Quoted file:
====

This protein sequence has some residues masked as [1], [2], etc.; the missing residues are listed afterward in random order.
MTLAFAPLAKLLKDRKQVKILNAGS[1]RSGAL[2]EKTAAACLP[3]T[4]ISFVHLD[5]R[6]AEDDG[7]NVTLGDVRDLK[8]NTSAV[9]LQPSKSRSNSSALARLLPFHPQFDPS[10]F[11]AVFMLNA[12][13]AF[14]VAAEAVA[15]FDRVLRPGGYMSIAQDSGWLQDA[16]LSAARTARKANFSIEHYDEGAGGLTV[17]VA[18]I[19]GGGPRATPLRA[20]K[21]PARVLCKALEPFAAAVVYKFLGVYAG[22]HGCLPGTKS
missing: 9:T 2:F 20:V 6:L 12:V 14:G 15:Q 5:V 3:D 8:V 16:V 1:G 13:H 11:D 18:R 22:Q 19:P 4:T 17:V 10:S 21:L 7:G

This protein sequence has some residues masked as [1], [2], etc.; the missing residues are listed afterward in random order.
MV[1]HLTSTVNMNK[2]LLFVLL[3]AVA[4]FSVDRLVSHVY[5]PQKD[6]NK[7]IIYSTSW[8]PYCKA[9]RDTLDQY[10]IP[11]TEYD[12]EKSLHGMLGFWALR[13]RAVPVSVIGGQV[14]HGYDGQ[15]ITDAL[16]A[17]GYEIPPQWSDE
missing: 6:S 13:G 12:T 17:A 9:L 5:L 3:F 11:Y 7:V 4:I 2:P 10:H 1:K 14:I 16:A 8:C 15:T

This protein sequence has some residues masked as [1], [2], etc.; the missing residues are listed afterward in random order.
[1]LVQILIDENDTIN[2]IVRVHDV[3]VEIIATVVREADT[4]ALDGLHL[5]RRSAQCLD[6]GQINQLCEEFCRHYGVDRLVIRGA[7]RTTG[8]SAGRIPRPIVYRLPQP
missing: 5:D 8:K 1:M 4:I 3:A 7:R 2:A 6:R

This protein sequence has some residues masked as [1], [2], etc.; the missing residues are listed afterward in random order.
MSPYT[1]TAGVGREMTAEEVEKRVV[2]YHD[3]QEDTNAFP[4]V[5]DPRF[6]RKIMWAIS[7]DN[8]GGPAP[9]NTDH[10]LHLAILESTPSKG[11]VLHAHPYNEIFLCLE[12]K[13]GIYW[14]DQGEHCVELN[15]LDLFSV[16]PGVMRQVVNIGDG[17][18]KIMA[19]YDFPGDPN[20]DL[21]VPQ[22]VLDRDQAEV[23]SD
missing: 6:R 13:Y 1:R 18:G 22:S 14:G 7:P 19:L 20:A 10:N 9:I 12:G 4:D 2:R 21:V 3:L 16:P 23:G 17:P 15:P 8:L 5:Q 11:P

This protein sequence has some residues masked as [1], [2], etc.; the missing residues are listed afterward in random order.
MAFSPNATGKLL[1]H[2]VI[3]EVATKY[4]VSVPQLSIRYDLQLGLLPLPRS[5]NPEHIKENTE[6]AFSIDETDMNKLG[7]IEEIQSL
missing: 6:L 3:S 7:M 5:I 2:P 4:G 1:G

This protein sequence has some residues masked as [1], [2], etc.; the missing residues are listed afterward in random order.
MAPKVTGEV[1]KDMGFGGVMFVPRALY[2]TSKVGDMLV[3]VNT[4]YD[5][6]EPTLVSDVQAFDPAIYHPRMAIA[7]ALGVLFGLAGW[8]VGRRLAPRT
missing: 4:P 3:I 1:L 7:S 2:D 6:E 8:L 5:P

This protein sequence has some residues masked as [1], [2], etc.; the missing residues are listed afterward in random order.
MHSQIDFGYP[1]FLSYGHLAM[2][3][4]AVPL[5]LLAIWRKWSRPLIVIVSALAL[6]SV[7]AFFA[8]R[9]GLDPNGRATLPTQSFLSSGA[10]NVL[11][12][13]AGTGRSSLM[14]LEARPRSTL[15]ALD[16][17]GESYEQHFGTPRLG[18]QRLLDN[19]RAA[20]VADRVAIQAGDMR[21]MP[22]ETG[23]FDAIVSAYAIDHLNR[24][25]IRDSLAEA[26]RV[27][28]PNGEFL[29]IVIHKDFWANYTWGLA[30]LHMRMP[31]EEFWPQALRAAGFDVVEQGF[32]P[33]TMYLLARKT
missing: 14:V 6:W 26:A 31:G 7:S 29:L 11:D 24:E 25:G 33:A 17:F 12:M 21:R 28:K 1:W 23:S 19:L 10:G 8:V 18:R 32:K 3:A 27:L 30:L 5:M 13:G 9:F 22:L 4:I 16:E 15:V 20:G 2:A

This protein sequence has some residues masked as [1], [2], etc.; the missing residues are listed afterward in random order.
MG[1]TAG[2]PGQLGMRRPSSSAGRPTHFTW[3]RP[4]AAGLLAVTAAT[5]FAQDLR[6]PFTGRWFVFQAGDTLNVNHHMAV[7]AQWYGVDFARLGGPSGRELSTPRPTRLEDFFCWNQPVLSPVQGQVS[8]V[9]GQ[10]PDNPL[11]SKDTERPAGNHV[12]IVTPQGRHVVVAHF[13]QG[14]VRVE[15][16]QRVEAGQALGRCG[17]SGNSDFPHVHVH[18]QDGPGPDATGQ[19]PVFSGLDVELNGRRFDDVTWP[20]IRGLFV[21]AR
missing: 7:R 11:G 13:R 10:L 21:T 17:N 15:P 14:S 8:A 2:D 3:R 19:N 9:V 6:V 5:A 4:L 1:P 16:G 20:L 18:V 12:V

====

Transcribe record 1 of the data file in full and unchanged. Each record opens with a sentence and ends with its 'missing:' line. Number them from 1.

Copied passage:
This protein sequence has some residues masked as [1], [2], etc.; the missing residues are listed afterward in random order.
MTLAFAPLAKLLKDRKQVKILNAGS[1]RSGAL[2]EKTAAACLP[3]T[4]ISFVHLD[5]R[6]AEDDG[7]NVTLGDVRDLK[8]NTSAV[9]LQPSKSRSNSSALARLLPFHPQFDPS[10]F[11]AVFMLNA[12][13]AF[14]VAAEAVA[15]FDRVLRPGGYMSIAQDSGWLQDA[16]LSAARTARKANFSIEHYDEGAGGLTV[17]VA[18]I[19]GGGPRATPLRA[20]K[21]PARVLCKALEPFAAAVVYKFLGVYAG[22]HGCLPGTKS
missing: 9:T 2:F 20:V 6:L 12:V 14:G 15:Q 5:V 3:D 8:V 16:V 1:G 13:H 11:D 18:R 22:Q 19:P 4:T 17:V 10:S 21:L 7:G